John Grant is a Vietnam veteran and a writer and photographer. He was a radio direction finder in Vietnam, working in the mountains west of Pleiku to locate enemy radio operators. He has been a member of Veterans For Peace since it was founded in 1985. He has done documentary photography around the world, especially Central America during the Reagan wars; he made an 80-minute documentary film about a wounded Vietnam veteran returning to live and work in Vietnam; he made two trips to Iraq during the war, one as a peace activist and one as a cameraman on a documentary film; he is currently a writer on the online newspaper This Can’t Be Happening. He worked for years as a newspaper reporter and has done op-eds and book reviews for the Philadelphia Inquirer and Daily News and has published both fiction and non-fiction in various magazines. Over the years, John has volunteered doing night outreach to the homeless on the streets of Philadelphia; he was certified and worked for years as an ambulance driver/attendant in northwest Philadelphia; for the past ten years, he has taught a creative writing class in Philadelphia’s maximum security prison.
Chuck Rossi is a writer and editor by profession, primarily in the biomedical sciences and clinical medicine. He has been active in progressive politics for many years, participating in campaigns, working for candidates, and running for local office as a Democratic candidate (unsuccessfully). He was a member of the United States Air Force for 3 years and 8 months from 1966 to 1969, almost all of that time in Germany. He is a member of Veterans for Peace and many other political organizations and has an intense interest in the politics of Southern Europe and the emerging polities of the Middle East and North Africa.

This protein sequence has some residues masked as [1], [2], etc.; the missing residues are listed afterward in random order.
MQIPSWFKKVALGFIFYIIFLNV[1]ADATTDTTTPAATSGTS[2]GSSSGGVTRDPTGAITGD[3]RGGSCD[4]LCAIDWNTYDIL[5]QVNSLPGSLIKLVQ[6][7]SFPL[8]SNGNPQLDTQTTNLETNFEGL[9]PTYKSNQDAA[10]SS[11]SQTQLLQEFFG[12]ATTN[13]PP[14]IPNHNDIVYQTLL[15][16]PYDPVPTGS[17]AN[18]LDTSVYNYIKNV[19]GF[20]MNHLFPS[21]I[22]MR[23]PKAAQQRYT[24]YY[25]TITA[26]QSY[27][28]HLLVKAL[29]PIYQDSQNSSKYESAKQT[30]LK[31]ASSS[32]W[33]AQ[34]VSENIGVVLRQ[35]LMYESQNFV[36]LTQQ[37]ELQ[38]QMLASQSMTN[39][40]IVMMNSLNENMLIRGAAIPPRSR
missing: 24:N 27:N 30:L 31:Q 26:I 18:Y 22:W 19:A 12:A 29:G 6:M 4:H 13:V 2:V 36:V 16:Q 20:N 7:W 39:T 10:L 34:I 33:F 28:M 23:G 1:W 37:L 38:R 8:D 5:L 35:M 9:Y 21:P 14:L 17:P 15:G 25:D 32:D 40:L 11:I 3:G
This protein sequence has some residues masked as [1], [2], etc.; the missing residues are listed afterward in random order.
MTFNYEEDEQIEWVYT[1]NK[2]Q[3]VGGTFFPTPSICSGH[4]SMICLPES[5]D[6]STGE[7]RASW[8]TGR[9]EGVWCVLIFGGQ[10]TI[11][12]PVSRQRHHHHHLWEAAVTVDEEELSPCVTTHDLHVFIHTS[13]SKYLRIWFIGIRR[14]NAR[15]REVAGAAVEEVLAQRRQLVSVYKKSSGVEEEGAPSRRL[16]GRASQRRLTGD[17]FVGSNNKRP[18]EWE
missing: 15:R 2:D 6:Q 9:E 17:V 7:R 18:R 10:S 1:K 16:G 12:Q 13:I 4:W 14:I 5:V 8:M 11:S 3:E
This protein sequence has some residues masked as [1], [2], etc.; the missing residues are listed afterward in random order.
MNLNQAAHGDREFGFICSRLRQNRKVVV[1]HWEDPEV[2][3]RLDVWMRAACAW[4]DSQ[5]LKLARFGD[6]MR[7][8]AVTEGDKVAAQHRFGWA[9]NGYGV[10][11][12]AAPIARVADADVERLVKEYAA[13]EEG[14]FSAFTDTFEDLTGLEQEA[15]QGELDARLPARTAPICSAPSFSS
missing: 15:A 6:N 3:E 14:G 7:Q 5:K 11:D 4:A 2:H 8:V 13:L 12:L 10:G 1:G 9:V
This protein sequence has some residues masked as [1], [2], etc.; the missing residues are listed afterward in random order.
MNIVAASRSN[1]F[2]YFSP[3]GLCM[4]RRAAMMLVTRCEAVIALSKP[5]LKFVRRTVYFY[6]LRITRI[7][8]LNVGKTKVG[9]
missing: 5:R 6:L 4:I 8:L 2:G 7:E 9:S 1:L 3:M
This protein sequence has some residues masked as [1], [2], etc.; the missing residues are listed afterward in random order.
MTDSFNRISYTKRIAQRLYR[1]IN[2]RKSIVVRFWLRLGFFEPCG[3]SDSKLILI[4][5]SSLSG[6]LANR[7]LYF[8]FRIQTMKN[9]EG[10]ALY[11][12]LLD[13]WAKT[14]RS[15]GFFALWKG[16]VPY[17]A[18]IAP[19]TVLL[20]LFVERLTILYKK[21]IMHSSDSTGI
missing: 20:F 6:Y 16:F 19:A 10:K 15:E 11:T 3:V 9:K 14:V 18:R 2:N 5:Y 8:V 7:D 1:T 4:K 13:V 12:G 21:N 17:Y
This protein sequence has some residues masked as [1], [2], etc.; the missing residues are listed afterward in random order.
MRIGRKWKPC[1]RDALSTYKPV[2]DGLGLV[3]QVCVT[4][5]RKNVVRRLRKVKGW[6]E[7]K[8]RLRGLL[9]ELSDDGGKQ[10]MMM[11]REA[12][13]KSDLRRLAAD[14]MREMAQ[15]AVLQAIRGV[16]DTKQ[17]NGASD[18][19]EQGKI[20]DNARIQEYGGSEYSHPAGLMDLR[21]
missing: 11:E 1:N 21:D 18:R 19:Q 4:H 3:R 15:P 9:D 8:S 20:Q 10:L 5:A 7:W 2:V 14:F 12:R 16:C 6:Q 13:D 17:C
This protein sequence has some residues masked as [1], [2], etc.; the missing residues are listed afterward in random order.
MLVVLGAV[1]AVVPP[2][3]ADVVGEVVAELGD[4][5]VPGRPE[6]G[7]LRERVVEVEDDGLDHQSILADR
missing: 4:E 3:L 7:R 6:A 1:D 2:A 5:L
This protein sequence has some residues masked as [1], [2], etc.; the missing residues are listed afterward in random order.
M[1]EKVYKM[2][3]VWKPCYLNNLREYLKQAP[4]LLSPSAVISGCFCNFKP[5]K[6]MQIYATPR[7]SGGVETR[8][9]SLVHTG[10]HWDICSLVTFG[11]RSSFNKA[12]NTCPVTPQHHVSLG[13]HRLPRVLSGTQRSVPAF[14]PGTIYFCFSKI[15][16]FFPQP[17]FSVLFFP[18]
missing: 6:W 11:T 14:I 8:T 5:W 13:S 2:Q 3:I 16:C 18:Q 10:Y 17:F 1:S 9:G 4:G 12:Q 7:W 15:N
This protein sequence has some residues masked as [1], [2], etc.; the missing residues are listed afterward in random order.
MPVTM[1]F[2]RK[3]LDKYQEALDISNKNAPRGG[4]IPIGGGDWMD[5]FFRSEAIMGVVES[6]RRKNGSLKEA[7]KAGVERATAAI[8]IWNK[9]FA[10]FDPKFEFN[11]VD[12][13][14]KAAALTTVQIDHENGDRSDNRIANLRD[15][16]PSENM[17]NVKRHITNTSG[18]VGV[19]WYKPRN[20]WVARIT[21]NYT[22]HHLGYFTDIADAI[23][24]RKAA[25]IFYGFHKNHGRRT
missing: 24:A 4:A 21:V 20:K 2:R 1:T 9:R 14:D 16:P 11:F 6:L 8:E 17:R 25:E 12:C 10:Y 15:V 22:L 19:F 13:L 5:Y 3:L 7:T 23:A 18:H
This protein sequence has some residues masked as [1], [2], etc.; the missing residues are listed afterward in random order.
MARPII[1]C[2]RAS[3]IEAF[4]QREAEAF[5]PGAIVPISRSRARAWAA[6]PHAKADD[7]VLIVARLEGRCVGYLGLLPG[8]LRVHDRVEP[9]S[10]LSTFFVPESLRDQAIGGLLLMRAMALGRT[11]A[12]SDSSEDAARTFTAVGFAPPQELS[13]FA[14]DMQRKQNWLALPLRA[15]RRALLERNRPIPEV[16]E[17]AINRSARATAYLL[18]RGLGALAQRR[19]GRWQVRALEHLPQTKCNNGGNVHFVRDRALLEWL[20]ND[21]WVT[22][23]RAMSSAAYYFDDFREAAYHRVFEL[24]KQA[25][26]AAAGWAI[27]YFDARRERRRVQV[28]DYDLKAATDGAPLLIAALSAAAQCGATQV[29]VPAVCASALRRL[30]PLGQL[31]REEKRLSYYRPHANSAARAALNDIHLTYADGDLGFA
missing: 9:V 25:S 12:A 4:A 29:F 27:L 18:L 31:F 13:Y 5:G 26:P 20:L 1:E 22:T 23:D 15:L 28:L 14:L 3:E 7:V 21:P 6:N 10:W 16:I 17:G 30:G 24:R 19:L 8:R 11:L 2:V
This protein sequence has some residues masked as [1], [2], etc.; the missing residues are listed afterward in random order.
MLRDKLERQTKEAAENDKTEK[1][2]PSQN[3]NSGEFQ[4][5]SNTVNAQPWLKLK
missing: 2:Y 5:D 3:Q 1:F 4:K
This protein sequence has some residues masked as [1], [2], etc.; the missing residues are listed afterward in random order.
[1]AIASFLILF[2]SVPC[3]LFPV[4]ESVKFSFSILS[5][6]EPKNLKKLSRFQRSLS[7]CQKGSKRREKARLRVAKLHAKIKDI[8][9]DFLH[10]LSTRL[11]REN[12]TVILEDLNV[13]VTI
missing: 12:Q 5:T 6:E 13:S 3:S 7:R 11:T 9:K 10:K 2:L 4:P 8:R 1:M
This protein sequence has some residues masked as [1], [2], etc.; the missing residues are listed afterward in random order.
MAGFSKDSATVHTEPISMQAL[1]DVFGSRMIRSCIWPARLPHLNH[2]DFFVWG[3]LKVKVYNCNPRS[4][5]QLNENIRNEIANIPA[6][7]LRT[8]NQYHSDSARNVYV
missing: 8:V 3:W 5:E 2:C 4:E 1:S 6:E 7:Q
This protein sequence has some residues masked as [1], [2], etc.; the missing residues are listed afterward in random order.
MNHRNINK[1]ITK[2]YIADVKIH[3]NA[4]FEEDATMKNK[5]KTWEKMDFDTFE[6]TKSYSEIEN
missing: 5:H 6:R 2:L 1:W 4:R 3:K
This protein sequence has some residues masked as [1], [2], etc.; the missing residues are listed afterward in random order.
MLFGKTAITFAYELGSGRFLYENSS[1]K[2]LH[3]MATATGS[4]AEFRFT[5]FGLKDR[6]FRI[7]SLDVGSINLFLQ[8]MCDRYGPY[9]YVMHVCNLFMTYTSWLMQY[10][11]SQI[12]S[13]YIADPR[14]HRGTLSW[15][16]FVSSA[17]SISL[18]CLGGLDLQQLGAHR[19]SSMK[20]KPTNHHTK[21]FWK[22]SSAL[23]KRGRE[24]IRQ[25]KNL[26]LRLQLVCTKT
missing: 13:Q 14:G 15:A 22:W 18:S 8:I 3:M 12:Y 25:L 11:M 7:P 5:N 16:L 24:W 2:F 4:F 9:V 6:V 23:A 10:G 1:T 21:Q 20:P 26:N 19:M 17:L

A writer by trade, Michael Uhl’s work has appeared in national magazines like Forbes, GEO, House Beautiful, Travel and Leisure, the Nation, and the Progressive. He has contributed regularly to the Sunday Boston Globe Book Review. He is also the author of several books and travel guides, including the memoir “Vietnam Awakening,” “Exploring Maine on Country Roads and Byways,” and “Frommer’s Guides to Brazil and Chicago.” He is the co-author of “G.I. Guinea Pigs,” the first book length treatment of the health effects of Agent Orange on US Vietnam veterans.
Having served in Vietnam as a counterintelligence officer with the 11th Infantry Brigade, Uhl is a charter member of Veterans For Peace who has served on the VFP board; he is co-founder of the GI/Veteran advocacy group Citizen Solder. As an adjunct professor he taught college writing for two decades in New York City and in Maine, his current home. He holds a PhD in American Studies. Samples of Michael Uhl’s writing, including a political memoir-in-progress, can be seen on his website Veteran Scholar.
As a young soldier in the US Army, Michael Wong was very much influenced by the anti-war movement and pictures of other GIs murdering 500 Vietnamese civilians at My Lai. He listened to personal reports from fellow soldiers returning from Vietnam and read how the US created the South Vietnamese government and prevented an internationally supervised free election that was supposed to re-unite North and South Vietnam after the French left.
In 1969, Michael Wong refused orders for Vietnam, turned himself in at the US Army’s Presidio stockade and tried to press a Limited Conscientious Objector case based on objection to an illegal and immoral war, but not all wars. The Army rejected his refusal, dropped three felony charges worth 15 years in prison, and released him back on Vietnam orders. At this point, Mike deserted to Canada.
After the war, Mike returned and turned himself in again, pleaded guilty to Long Term AWOL. He got an Undesirable Discharge, then earned a Master in Social Work degree and became a social worker. He is a member of Veterans for Peace, the Veterans Writers Group, and Asian Americans for Peace and Justice. Mike is featured in the movie, “Sir! No Sir!” and in the anthology, “Veterans of War, Veterans of Peace,” edited by Maxine Hong Kingston.